A poll conducted by The Federalist with the Young America’s Foundation and released Tuesday reveals more young people are using image-based social networking sites Instagram and Snapchat over Facebook and Twitter.
According to a survey conducted April 24-27 of 1,600 high school and post-secondary students between the ages of 13 and 22, YouTube reigned as the dominating platform with 79 percent of young people surveyed reporting traffic on the site.
Meanwhile, adolescent use of the picture-focused platforms Instagram and Snapchat far outspaced other popular websites Facebook and Twitter, which have become increasingly political and polarizing. Seventy-three percent of total students reported using Instagram and 66 percent reported using Snapchat, while only 58 percent said they used Facebook and less than half, 44 percent, said they were active on Twitter.
Post-secondary students reported having a greater presence on each site except for Facebook, where 59 percent of high school students said they were active compared to just 56 percent of post-high school students.
The poll results come amid the rapid growth in social media in American life as tech giants in Silicon Valley continue to see heightened power and influence while government regulators struggle to keep up.
As teens report high usage of social media, many experts have pointed out that increased use has coincided with a rise in mental health disorders. The online platforms are linked with the high rates of anxiety and depression reported in teens.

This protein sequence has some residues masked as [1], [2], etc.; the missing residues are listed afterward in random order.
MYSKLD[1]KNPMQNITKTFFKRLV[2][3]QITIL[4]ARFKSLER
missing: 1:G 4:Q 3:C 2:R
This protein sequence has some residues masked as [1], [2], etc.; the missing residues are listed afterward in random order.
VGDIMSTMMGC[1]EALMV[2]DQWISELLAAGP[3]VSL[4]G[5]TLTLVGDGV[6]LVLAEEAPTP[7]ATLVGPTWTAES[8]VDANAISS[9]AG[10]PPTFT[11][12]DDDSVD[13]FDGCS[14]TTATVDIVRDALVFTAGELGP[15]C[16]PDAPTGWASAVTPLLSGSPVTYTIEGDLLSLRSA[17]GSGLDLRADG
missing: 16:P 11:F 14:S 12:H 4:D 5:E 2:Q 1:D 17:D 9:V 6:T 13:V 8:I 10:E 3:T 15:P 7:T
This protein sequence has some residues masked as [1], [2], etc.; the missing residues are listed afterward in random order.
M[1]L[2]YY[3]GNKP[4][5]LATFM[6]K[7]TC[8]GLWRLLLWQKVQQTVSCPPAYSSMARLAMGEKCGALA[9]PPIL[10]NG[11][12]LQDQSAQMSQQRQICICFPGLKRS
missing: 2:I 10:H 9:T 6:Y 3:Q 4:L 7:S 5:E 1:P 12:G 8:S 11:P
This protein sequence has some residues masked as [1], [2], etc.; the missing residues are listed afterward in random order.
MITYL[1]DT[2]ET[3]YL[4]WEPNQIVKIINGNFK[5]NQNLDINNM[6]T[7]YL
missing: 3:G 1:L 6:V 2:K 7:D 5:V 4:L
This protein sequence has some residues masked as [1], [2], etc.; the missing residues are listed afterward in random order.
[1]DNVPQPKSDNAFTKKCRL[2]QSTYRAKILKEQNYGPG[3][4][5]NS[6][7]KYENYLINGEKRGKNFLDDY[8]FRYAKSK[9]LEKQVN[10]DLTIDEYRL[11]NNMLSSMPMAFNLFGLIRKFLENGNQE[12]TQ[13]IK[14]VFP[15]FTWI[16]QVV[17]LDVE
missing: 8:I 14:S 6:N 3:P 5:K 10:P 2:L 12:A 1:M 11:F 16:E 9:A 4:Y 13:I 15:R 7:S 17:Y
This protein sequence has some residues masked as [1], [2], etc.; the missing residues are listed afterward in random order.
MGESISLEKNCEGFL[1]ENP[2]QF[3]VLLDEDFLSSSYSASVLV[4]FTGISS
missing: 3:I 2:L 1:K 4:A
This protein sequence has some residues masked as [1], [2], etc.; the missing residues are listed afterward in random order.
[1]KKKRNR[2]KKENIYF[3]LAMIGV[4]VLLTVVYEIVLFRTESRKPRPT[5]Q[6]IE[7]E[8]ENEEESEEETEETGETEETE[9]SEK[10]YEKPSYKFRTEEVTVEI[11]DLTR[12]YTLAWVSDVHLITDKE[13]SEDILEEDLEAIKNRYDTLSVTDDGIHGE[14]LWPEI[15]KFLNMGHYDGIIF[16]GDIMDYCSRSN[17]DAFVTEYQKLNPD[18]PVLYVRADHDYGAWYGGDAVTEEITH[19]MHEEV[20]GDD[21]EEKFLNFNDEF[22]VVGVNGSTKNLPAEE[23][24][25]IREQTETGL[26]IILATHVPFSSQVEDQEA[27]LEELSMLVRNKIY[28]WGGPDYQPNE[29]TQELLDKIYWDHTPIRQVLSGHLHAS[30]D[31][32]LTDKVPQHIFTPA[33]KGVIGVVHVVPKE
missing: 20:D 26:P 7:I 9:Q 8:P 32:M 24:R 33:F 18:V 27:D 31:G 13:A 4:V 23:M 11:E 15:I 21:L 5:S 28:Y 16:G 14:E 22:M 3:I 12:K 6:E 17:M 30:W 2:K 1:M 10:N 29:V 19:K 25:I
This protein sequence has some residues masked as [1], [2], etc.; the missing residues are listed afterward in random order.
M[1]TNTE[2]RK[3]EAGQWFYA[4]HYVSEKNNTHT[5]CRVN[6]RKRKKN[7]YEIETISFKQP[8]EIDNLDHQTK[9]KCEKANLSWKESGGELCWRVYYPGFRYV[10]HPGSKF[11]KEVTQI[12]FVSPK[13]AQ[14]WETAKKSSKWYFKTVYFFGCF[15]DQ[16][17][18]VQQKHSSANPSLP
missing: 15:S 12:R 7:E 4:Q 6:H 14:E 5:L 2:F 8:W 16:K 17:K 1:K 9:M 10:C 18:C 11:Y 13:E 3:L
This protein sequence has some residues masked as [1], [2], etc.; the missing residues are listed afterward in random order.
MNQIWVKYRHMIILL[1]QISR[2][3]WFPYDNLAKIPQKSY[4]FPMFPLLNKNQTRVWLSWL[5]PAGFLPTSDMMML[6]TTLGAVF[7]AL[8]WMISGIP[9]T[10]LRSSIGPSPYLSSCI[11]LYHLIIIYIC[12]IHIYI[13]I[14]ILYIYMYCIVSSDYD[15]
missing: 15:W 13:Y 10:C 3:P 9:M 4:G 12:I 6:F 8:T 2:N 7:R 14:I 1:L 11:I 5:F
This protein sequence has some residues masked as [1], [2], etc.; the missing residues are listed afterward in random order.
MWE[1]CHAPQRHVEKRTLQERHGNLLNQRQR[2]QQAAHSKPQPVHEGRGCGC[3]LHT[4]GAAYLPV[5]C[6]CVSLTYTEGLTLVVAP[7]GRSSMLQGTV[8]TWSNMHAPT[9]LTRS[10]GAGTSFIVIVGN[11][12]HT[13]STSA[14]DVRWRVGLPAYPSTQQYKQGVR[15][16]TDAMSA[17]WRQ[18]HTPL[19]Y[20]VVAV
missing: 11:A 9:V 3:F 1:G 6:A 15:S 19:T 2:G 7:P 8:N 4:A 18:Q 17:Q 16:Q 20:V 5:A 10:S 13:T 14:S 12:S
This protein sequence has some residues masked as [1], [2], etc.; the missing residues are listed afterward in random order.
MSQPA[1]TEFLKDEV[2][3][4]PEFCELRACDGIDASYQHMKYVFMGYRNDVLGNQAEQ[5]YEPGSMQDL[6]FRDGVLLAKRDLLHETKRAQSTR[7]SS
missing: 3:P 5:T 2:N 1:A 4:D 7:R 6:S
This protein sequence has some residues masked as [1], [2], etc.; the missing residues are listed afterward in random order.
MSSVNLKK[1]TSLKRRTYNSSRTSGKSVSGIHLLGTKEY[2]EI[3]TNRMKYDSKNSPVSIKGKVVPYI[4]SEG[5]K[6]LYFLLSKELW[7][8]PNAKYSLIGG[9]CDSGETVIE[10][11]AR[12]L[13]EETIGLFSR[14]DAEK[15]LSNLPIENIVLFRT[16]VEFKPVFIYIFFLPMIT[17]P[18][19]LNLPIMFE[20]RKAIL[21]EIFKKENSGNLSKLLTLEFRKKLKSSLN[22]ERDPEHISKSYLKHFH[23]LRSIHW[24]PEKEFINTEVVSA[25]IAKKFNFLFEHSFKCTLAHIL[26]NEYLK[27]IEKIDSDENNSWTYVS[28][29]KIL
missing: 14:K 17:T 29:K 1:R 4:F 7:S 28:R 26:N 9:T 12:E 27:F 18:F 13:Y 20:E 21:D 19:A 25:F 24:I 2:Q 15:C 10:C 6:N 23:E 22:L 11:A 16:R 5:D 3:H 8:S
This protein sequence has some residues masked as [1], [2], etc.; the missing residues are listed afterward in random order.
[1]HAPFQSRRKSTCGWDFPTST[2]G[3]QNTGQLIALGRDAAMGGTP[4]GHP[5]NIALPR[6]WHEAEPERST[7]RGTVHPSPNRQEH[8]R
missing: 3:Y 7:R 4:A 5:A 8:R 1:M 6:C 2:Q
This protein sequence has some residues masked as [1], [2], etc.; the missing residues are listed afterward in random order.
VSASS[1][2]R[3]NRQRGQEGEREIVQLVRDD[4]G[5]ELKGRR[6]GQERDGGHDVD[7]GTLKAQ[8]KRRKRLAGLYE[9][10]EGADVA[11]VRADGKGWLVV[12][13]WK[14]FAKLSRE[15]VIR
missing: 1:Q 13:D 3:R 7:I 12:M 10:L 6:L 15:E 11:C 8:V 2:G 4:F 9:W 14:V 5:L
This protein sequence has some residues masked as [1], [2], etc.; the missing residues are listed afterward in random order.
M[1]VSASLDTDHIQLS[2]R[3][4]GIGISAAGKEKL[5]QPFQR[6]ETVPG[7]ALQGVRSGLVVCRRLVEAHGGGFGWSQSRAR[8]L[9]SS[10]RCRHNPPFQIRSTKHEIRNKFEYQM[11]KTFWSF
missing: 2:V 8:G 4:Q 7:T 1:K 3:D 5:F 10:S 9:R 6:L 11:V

Researchers at the University of Pennsylvania published a study in November 2018 identifying a causal link between using Facebook, Snapchat, and Instagram by monitoring for three weeks the mood and well-being of 143 participants divided into separate groups. Those in the control group maintained a typical social media presence while those in the experimental group capped their time on each platform to just 10 minutes on each every day. The researchers led by psychologist Melissa Hunt then examined participants’ levels of fear of missing out, anxiety, depression, and loneliness.
“Here’s the bottom line,” Hunt told Penn Today, discussing the results. “Using less social media than you normally would leads to significant decreases in both depression and loneliness. These effects are particularly pronounced for folks who were more depressed when they came into the study.”
Social media is also addicting, which has caught the attention of Missouri Republican Sen. Josh Hawley. He proposed legislation last year to ban certain social media practices employed by tech companies that he claims is intended to hook children on certain websites.
The Social Media Addiction Reduction Technology (SMART) Act would prohibit social media companies from using infinite scrolling, autoplay, and “achievements” such as “Snapstreak” on Snapchat that unlock badges based on consecutive pictures exchanged with another user.